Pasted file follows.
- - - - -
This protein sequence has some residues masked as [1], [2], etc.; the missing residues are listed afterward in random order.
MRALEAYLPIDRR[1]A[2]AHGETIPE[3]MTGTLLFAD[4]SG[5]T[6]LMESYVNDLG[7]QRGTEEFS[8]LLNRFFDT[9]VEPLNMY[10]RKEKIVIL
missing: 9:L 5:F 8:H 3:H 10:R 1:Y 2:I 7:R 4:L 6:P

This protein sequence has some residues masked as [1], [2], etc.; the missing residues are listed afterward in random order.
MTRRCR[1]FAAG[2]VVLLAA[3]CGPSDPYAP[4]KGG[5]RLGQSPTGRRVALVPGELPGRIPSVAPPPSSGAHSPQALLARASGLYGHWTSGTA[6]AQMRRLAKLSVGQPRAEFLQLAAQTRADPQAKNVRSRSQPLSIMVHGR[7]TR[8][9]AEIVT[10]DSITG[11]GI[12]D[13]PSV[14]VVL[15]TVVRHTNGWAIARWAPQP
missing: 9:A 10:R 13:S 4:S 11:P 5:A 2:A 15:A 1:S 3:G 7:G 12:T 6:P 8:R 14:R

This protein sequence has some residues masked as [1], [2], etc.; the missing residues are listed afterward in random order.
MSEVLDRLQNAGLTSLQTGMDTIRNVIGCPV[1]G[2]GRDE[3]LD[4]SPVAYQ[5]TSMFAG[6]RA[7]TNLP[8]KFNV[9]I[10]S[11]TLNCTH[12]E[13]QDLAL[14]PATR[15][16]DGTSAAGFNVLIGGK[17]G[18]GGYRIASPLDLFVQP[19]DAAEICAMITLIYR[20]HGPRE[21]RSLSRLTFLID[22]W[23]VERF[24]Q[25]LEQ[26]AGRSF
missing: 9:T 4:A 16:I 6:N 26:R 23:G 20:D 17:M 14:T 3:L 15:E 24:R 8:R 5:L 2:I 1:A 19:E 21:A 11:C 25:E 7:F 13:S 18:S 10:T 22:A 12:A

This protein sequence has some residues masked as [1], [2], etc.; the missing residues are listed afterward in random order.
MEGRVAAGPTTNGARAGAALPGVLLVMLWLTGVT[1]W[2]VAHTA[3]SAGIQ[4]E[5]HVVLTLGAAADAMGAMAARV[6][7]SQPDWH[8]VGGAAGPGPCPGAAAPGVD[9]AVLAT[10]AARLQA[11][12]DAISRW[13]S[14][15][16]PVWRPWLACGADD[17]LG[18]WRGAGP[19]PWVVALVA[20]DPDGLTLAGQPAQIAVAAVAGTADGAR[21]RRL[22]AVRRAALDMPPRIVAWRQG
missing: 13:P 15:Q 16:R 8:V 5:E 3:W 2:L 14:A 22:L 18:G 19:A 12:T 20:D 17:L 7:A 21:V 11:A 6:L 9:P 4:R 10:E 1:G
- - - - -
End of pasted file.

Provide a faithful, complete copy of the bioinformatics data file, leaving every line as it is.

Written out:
This protein sequence has some residues masked as [1], [2], etc.; the missing residues are listed afterward in random order.
MRALEAYLPIDRR[1]A[2]AHGETIPE[3]MTGTLLFAD[4]SG[5]T[6]LMESYVNDLG[7]QRGTEEFS[8]LLNRFFDT[9]VEPLNMY[10]RKEKIVIL
missing: 9:L 5:F 8:H 3:H 10:R 1:Y 2:I 7:R 4:L 6:P

This protein sequence has some residues masked as [1], [2], etc.; the missing residues are listed afterward in random order.
MTRRCR[1]FAAG[2]VVLLAA[3]CGPSDPYAP[4]KGG[5]RLGQSPTGRRVALVPGELPGRIPSVAPPPSSGAHSPQALLARASGLYGHWTSGTA[6]AQMRRLAKLSVGQPRAEFLQLAAQTRADPQAKNVRSRSQPLSIMVHGR[7]TR[8][9]AEIVT[10]DSITG[11]GI[12]D[13]PSV[14]VVL[15]TVVRHTNGWAIARWAPQP
missing: 9:A 10:R 13:S 4:S 11:P 5:A 2:A 15:A 1:S 3:G 7:G 12:T 6:P 8:R 14:R

This protein sequence has some residues masked as [1], [2], etc.; the missing residues are listed afterward in random order.
MSEVLDRLQNAGLTSLQTGMDTIRNVIGCPV[1]G[2]GRDE[3]LD[4]SPVAYQ[5]TSMFAG[6]RA[7]TNLP[8]KFNV[9]I[10]S[11]TLNCTH[12]E[13]QDLAL[14]PATR[15][16]DGTSAAGFNVLIGGK[17]G[18]GGYRIASPLDLFVQP[19]DAAEICAMITLIYR[20]HGPRE[21]RSLSRLTFLID[22]W[23]VERF[24]Q[25]LEQ[26]AGRSF
missing: 9:T 4:A 16:I 6:N 26:R 23:G 20:D 17:M 14:T 3:L 15:E 24:R 8:R 5:L 2:I 1:A 19:E 21:A 11:C 25:E 7:F 13:S 18:S 10:T 22:A 12:A

This protein sequence has some residues masked as [1], [2], etc.; the missing residues are listed afterward in random order.
MEGRVAAGPTTNGARAGAALPGVLLVMLWLTGVT[1]W[2]VAHTA[3]SAGIQ[4]E[5]HVVLTLGAAADAMGAMAARV[6][7]SQPDWH[8]VGGAAGPGPCPGAAAPGVD[9]AVLAT[10]AARLQA[11][12]DAISRW[13]S[14][15][16]PVWRPWLACGADD[17]LG[18]WRGAGP[19]PWVVALVA[20]DPDGLTLAGQPAQIAVAAVAGTADGAR[21]RRL[22]AVRRAALDMPPRIVAWRQG
missing: 13:P 15:Q 16:R 8:V 5:E 3:W 2:L 14:A 22:L 18:G 19:A 12:T 20:D 17:L 7:A 21:V 11:A 6:L 9:P 4:R 10:E 1:G